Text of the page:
Conventional crank assemblies for stationary exercise bicycles usually include a drive pulley that in turn is connected by a belt or a chain to a load device such as an alternator or mechanical brake in order to provide resistance to the user's pedaling. These crank assemblies often include fastener-holes formed in the drive pulley, a crank hub, and an elongated crank arm which has an upper portion formed integrally with the drive pulley and a lower end portion formed with a threaded hole in which a pedal of the stationary exercise bicycle is mounted. The drive pulley has a central opening that permits a fixed rotating shaft to extend therethrough in such a manner that the drive pulley can rotate synchronously with the pedal. Screws are inserted through the fastener-holes of the drive pulley and the crank arm, thereby completing assembly of the conventional crank assembly.

Note: that it is difficult to repair and maintain the conventional crank assembly as a result of the above described construction. When repair or maintenance of the conventional crank assembly is required, the entire assembly including the drive pulley, the crank hub and the elongated crank arm must be disassembled. In addition to substantially increasing manufacturing and repair expense, the conventional crank assembly tends to be noisy. As a result, the crank hub frequently becomes loose and requires frequent maintenance. Thus, it is desirable to decrease the manufacturing expense, reduce maintenance costs and decrease noise of stationary exercise bicycle apparatuses.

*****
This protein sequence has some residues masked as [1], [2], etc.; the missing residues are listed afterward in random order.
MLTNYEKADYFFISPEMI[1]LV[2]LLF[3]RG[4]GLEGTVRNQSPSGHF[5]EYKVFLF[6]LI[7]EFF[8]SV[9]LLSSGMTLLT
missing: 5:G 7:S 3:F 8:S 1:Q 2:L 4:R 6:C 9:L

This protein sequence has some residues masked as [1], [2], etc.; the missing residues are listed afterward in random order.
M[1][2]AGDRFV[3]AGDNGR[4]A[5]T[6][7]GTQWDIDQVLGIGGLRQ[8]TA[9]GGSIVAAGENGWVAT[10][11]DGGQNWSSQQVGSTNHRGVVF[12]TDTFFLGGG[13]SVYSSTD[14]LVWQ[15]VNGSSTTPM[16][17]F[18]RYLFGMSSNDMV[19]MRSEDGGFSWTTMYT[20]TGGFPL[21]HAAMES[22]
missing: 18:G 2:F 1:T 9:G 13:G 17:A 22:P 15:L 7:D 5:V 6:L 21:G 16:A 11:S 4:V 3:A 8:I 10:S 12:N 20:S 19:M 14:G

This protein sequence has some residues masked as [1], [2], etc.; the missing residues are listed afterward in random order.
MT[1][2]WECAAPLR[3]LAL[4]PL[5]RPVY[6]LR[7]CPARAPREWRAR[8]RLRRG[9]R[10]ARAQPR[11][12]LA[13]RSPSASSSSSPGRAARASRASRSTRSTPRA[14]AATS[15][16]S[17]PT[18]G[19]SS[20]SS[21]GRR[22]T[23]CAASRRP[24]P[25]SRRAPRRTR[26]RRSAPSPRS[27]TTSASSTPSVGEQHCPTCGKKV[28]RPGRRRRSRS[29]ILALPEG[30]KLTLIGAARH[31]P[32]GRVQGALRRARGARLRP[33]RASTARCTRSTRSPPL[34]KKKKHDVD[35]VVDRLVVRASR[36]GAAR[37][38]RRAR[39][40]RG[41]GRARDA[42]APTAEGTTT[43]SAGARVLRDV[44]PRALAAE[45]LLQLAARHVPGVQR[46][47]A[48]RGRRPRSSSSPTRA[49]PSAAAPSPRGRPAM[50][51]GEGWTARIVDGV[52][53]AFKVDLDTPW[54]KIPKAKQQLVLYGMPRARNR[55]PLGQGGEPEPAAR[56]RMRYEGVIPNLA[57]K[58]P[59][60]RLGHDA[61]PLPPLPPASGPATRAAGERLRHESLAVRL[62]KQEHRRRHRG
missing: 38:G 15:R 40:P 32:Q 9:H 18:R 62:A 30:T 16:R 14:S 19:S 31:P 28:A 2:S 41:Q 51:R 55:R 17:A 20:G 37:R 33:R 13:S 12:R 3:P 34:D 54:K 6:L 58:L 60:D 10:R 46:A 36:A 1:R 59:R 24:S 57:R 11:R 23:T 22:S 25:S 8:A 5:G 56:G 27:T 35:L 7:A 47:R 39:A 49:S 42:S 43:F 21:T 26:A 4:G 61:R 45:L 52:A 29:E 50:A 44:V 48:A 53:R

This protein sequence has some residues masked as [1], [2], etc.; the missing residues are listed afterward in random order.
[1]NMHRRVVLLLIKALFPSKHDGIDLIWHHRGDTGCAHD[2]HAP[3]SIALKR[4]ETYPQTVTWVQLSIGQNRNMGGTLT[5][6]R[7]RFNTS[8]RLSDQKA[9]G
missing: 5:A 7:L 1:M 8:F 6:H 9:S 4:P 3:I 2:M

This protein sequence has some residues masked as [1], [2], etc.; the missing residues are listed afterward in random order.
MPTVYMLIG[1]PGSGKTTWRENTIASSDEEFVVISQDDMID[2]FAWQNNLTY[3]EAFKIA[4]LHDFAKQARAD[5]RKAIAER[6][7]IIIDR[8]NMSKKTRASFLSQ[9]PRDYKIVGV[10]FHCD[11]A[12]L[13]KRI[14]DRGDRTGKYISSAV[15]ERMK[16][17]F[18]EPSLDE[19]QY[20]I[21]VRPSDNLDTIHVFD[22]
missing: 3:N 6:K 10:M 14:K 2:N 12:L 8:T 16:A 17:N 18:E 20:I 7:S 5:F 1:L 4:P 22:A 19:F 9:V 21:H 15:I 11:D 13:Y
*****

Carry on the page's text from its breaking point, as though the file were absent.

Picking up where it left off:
With respect to operation of exercise bicycles, research has shown that the optimum position seating for bicycling is for the seat to be at a height that allows for approximately 15 degrees of leg bend when the rider's foot is at the lowest pedal position and for the seat post to be positioned rearwardly of the pedal crank and along a line passing through the pedal crank at an angle of approximately 71 degrees from the horizontal. Thus, the seat positioning requirements for optimum performance vary greatly from rider to rider.

It has also been found that even slight movements of seat position will work either different muscles and/or different parts of the muscles. Typical seat position mechanisms provide only widely spaced adjustments which can limit the user's ability to comfortably work different muscles.